Hyderabad: Government housing is one of the central themes dominating campaigning in poll-bound Telangana. The Telangana Rashtra Samithi (TRS) government has promised, free of cost, two-bedroom houses to all poor people in the state and has said that it will build one lakh houses in Hyderabad and 1.62 lakh in rural areas of the state.
While chief minister K. Chandrasekhar Rao claims that his government has fulfilled all the promises that were made in the party’s previous election manifesto, not much progress has been made in the housing scheme. According to reports, just 572 houses are completed in Hyderabad, while work is progressing in another 10,000.
The TRS and the opposition, led by the Congress, have traded charges and counter-charges over the housing issue.
The failure of the TRS to make good on its housing promise is also the perfect opportunity to take a look back at the Rajiv Swagruha Scheme initiated by the Congress in 2007 in then undivided Andhra Pradesh. While the two-bedroom scheme aims to build over two-and-half lakh houses across the state, thousands of flats constructed under the Rajiv Swagruha project, though complete, lie unoccupied.
At this conjecture, it would be apt to ask if, like the construction of toilets in rural areas, the construction of houses is just a numbers game. Are government-constructed houses being sold and used? Or is the massive infrastructure expenditure a futile exercise?
Unlike the TRS government’s free housing scheme, the Rajiv Swagruha Scheme was meant to provide affordable housing options for urban residents.
A massive project in Bandlaguda in Hyderabad envisioned the construction of 2,746 flats. It has 1BHK, 2BHK, 2 ½BHK and 3BHK flats. However, the scheme was not met with the kind of popular enthusiasm as expected.
Though the project was initiated in 2007 under the Congress regime, only 502 flats have been sold, according to the latest available information.
In fact, some of the 33 towers under the project are yet to be fully constructed. The government has put up over 2,200 flats for sale, of which 1,931 are “semi-finished”.
Several factors have contributed to the lacklustre response. When the project was initiated, it was located far from the city, a region which lacked infrastructure necessary for the project to take off the ground.
While the Hyderabad Metro Rail since has improved the region’s connectivity, many of the housing towers now wear a dilapidated look.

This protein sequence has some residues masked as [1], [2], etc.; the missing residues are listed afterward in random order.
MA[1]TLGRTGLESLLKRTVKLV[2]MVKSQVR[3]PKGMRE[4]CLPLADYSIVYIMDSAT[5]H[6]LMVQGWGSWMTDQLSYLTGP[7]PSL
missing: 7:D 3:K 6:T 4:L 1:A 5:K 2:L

The real estate market slump since the early 2010s is also said to be one of the the reasons for the poor response. In 2016, the government auctioned 3,718 flats in two Rajiv Swagruha projects in Hyderabad. It received only 43 applications. Even among these, only one applicant quoted a price higher than the upset price of Rs 2,050 per square feet.
After all the efforts to attract public attention appeared to have failed, the government decided to sell the flats at a concessional rate to its employees.
In July 2017, the government said the flats should first be offered to government employees. Those not sold could then be freed up for general public, it proposed. The concessional rates were fixed at R 1,900 for fully finished flats and Rs 1,700 for semi-finished ones.
However, government employees were not happy with the state of the project. “It’s nearly 10 years since the construction of these flats began. While some flats are ready, the others are semi-complete. Even in completed flats, buyers have to take up some renovation works as they are 10 years old. That is why we are seeking a price cut. The CM has promised flats to employees in recognition of their active participation in the statehood movement,” said Karem Ravinder Reddy, president, Telangana NGOs Association.
While the exact cost of the project has not been revealed, it is estimated that the government spent Rs 500 crore on it. The Rajiv Swagruha Corporation owed nearly Rs 1,000 crore to banks and has managed to pay off Rs 820 crore. The sale of the flats in two projects was expected to raise around Rs 545 crore, generating a loss of Rs 531 crore.
The government has not said how many flats have been sold to government employees since the July 2017 decision.
All photos by Akash Gandikota and Janak Vootkuru. Text by Amrit B.L.S.